Examples of disability discrimination in the workplace

June 12, 2020

Countries with robust discrimination legislation describe disability discrimination as treating a person with a disability unfairly or putting them at a disadvantage in the workplace because of their disability. In many countries there are laws that forbid this kind of discrimination in all aspects of the working world including recruitment, pay, assignments, promotions, layoffs, training, employment benefits or any other terms and conditions linked to employment. 

Examples of workplace disability discrimination: 

Although what is and is not disability discrimination may vary by country there are some common ways in which people with disabilities can be disadvantaged. They fall into two broad categories:


Direct discrimination

This is where an employee is treated less favourably than other employees because of their disability. For example, dismissing an employee for disability related absence is considered direct discrimination in many countries. 


Indirect discrimination

This happens when an organisation has a way of working that will impact people with a disability in a worse way than those without a disability. This is considered unlawful discrimination unless there is a genuine reason for the policy and it is balanced. For example, if a job description requires applicants to have a driver’s licence. While this may be justified if the role is a delivery driver, it may not be the case if the role is an office worker. 

In many countries equality legislation also protects people with disabilities against:


Failure to make reasonable accommodation

Most anti-discrimination laws require employers to make reasonable adjustments to a workplace in order to facilitate someone with a disability. What is considered reasonable is dependent on a number of factors including:

  • resources available to the employer
  • extent of adjustment required

However if, for example, an employer reserved parking spaces close to the office for senior management and refused to provide one to an employee with mobility issues, that may well be viewed as discriminatory.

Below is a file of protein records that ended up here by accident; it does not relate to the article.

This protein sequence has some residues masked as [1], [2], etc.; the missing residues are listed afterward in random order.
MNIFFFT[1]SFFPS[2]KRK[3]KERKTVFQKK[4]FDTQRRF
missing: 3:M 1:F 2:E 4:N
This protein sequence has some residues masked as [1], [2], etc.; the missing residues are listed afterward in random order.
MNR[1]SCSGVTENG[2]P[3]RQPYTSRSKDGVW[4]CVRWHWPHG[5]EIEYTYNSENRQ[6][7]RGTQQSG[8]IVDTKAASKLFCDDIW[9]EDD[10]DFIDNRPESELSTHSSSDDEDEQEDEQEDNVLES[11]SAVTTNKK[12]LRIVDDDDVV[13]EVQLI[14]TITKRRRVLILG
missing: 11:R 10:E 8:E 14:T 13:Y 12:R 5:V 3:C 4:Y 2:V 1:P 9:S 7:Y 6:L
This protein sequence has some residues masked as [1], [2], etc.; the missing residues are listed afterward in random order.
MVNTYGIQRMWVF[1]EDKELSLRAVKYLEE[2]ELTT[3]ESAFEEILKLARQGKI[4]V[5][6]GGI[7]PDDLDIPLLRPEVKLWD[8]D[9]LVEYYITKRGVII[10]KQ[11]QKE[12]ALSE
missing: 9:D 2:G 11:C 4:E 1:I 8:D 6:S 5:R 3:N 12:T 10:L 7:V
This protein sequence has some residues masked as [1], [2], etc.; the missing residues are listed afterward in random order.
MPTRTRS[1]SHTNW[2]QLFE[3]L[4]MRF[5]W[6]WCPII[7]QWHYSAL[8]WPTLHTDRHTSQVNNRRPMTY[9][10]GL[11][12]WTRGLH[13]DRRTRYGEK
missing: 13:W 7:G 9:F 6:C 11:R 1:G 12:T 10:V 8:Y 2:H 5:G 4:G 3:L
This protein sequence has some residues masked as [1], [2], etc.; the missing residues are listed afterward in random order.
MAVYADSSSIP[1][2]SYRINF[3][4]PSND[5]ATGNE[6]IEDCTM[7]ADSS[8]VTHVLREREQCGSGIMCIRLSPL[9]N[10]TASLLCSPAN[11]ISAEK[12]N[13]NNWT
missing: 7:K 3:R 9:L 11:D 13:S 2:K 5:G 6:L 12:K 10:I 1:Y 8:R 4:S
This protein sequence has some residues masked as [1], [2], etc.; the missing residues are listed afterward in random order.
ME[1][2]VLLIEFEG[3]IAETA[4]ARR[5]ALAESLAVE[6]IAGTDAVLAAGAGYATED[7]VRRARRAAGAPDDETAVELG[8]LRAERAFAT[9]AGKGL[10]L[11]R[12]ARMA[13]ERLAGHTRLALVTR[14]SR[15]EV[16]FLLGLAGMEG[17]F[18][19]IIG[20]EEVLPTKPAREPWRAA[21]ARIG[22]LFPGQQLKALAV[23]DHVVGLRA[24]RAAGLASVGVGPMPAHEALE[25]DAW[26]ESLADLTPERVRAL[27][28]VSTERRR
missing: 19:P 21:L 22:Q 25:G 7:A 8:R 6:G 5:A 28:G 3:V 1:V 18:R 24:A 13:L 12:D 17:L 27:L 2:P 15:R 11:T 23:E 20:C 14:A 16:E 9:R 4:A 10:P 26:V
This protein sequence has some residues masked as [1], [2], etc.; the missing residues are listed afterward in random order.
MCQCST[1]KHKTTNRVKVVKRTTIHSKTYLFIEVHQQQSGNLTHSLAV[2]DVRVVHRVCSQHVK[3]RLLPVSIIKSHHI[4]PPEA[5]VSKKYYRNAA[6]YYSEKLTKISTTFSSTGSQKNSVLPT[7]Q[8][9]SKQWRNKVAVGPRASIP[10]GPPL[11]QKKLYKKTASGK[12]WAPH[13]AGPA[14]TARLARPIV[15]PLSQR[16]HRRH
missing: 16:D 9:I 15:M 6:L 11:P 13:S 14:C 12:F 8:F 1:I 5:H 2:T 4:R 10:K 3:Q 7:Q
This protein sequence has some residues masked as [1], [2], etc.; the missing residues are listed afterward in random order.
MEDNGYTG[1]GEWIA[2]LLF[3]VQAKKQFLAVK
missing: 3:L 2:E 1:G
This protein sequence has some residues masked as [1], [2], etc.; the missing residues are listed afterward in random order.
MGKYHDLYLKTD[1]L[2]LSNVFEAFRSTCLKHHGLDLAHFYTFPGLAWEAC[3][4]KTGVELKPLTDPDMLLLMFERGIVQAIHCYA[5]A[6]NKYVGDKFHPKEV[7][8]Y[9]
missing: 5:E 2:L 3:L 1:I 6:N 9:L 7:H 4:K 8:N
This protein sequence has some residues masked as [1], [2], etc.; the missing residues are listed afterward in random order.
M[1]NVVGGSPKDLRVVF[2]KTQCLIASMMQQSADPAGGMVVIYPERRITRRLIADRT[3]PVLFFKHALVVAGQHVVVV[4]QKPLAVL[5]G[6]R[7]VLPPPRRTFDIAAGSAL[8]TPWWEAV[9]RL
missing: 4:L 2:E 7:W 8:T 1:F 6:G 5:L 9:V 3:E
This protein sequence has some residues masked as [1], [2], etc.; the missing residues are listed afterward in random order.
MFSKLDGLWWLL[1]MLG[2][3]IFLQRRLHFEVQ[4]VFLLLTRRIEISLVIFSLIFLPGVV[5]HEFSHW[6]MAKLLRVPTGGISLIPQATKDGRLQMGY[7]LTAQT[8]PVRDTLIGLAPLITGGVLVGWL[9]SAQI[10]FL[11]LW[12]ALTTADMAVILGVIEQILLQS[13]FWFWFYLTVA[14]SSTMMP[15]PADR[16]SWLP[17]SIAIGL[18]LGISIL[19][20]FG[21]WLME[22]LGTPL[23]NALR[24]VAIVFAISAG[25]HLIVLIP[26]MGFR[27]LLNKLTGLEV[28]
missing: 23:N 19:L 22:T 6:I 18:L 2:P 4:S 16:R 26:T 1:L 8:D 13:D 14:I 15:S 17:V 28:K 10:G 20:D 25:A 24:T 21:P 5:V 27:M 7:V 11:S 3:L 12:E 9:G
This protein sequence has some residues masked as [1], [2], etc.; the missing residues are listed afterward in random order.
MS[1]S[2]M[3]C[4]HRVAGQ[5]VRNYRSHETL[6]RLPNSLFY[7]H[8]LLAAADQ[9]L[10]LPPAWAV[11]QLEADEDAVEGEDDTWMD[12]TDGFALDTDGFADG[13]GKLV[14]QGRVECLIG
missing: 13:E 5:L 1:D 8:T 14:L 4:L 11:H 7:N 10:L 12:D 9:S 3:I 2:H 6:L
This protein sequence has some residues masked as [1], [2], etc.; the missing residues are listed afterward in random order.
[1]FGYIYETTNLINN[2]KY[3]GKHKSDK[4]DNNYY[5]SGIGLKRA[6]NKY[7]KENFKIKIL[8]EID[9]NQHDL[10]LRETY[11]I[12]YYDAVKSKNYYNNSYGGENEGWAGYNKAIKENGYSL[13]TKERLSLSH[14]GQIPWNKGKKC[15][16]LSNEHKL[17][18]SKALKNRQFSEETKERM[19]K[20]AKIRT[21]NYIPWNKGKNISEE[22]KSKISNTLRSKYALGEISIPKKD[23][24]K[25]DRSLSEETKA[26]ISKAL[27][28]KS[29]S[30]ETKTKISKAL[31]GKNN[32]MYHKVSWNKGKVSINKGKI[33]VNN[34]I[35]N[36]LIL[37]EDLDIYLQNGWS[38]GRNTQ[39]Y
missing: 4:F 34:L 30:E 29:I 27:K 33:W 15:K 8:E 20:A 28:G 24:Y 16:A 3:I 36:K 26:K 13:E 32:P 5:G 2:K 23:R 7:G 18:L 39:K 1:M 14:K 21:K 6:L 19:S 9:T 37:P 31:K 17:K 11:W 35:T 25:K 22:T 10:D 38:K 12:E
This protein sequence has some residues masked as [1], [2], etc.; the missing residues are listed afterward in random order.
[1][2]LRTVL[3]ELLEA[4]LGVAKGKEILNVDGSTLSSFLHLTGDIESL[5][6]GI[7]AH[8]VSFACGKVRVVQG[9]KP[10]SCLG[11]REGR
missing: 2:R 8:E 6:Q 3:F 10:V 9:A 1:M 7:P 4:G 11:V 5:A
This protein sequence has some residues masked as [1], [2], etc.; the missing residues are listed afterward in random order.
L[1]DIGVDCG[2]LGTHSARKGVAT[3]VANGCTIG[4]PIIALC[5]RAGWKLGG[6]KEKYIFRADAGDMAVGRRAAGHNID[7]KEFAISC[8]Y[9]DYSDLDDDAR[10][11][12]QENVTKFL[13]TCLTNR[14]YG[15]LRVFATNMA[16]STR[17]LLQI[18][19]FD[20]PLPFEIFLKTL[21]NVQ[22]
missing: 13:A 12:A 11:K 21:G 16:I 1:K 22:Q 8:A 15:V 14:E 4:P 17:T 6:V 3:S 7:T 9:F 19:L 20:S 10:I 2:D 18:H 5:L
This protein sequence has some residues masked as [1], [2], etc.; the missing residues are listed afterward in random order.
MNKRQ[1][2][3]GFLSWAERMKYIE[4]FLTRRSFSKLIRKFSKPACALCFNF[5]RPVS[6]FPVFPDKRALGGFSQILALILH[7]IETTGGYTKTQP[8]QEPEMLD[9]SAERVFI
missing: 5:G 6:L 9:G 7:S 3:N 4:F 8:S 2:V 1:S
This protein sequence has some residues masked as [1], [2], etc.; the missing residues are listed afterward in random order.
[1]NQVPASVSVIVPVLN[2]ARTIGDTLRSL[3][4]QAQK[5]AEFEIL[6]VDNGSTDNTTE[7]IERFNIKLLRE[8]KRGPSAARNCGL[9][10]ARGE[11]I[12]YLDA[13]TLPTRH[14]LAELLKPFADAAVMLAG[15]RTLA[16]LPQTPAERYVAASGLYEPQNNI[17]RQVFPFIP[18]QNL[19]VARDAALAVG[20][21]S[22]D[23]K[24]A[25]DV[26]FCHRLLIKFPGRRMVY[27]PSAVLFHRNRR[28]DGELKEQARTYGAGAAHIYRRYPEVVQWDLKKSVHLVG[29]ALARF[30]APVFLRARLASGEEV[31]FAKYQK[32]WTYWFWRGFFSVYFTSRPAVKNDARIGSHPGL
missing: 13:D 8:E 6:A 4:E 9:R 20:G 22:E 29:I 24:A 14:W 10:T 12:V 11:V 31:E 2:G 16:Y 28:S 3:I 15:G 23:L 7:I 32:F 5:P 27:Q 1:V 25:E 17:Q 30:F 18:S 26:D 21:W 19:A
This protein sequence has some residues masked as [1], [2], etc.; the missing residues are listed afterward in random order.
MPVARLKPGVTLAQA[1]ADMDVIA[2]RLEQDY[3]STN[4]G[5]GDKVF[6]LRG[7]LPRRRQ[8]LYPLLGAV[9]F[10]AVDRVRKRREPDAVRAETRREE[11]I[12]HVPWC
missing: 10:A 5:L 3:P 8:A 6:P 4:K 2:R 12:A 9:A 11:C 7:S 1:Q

Discrimination arising from a disability

This protects employees from being treated unfairly as a result of something connected to their disability. For example, not receiving a bonus because you took time off for medical treatment related to your disability. 



Harassment occurs someone is treated in a way that makes them feel ashamed, humiliated or offended in relation to their disability. For example, if colleagues refer to an individual using derogatory terms related to a disability. 



Victimisation occurs where an employee is treated badly because they have made a complaint of discrimination in the workplace. A non-disabled person may also be victimised if they are supporting a person with a disability in their claim. 


Discrimination law in international workplaces

The global nature of business today, means your business may well be operating in multiple countries with differing laws and standards when it comes to disability discrimination. How discriminatory law is interpreted in our global economy also varies by country. For example an American citizen working for a US company in Africa, is still covered by the Americans with Disabilities Act however, a local employee is not. 


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